Own the top position by pausing briefly with your elbow locked out, wrist straight and strong, keeping your shoulder packed and your ribs down.

The descent must be active, aggressively flip the bell over your wrist, as the bell descends, pull your elbow back to your side and pull the kettlebell back between your legs, taking a breath in thru your nose, returning to the start position after the hike. Do 5 reps on each arm every minute for 7 minutes until it feels natural, then add one more rep until you can easily do 10. then its tie to increase the load and start over at 5.

The kettlebell snatch increases athleticism by increasing strength, power and endurance. Try a class taught by one of our professional coaches and experience it for yourself! 

Try a class today! 

Buiding Bigger & Stronger Glutes

Do you want bigger, rounder glutes? Do you want to improve your squat, your deadlift? Have more power? The glutes are designed to extend the hip or pull the leg behind the body. If your glutes are underdeveloped your speed, power & strength will take a hit.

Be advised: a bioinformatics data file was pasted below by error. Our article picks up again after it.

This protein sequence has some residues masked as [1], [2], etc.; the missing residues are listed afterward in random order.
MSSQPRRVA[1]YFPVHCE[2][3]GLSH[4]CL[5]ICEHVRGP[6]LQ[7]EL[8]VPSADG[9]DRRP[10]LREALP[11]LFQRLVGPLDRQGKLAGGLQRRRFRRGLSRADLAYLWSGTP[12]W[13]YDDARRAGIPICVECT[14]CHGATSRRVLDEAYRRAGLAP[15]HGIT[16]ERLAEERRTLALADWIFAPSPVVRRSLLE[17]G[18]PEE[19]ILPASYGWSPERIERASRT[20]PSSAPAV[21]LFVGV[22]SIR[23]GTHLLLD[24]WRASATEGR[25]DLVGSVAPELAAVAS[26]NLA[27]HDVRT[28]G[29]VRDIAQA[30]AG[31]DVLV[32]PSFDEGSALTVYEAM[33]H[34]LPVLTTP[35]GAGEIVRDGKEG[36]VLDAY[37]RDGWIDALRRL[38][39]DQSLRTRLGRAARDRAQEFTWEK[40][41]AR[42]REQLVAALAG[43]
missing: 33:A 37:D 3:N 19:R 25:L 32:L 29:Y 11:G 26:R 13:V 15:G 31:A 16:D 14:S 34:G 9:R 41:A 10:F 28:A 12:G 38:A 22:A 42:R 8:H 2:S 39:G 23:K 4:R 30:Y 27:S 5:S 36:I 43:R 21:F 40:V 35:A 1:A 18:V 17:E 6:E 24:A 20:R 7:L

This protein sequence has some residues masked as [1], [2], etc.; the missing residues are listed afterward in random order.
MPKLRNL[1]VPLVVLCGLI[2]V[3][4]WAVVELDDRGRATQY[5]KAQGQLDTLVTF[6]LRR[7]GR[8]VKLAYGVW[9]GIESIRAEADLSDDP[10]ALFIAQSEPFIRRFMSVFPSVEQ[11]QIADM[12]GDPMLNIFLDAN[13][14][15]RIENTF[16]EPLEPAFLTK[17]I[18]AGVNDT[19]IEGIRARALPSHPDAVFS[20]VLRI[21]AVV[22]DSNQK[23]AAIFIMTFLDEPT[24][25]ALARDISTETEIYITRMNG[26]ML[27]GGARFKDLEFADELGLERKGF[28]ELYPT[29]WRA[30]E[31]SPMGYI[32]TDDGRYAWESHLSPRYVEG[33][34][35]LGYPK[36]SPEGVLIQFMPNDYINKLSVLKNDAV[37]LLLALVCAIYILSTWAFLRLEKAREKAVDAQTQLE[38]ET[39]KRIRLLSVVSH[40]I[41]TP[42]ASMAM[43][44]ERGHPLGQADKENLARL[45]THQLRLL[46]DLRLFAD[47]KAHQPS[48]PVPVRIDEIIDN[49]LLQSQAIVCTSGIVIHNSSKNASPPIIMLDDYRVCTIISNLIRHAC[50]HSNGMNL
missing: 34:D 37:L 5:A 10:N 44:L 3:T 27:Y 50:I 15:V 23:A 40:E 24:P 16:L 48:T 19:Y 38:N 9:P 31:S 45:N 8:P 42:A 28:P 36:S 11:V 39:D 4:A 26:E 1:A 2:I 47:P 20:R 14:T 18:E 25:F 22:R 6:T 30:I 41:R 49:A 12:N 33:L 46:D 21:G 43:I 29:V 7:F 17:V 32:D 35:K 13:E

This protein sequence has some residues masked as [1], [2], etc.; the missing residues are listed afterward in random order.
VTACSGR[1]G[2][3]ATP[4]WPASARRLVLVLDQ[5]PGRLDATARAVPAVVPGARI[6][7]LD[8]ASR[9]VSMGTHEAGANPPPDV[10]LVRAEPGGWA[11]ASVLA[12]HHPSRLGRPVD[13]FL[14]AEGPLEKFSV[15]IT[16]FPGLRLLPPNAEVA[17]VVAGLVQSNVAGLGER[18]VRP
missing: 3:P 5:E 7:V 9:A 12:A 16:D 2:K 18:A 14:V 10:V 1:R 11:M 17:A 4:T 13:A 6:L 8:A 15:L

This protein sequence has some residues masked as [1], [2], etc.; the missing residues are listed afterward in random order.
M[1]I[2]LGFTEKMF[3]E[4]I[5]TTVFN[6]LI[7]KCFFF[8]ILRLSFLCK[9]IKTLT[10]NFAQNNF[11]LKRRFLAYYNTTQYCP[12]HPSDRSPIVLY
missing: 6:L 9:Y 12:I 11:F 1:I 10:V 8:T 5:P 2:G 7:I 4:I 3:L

This movement can greatly increase your performance in any sport, backpacking, hiking, walking, running and getting up off the toliet. :)

Before we start hip thrusting, I want to challenge you to go heavier here. Your glutes are huge muscle and are stronger than you think. Play around with different weight. 

Try a set of 8 to start. 

If you can do 3 more reps with ease at this weight, increase weight. If your struggling to finish the 8th rep wirh proper form, decrease weight. If its just right, challenging enough at the 8th rep(can't complete 3 more) stay at that weight. 

Rest for 1 min 

Find the right weight for you and do 4 sets of 8 to start. 

You can play around with reps, sets here. 

For example, you can work towards a heavy set of 5, 3, 2, 1. 

Have fun and happy thrusting! 

Coach Emily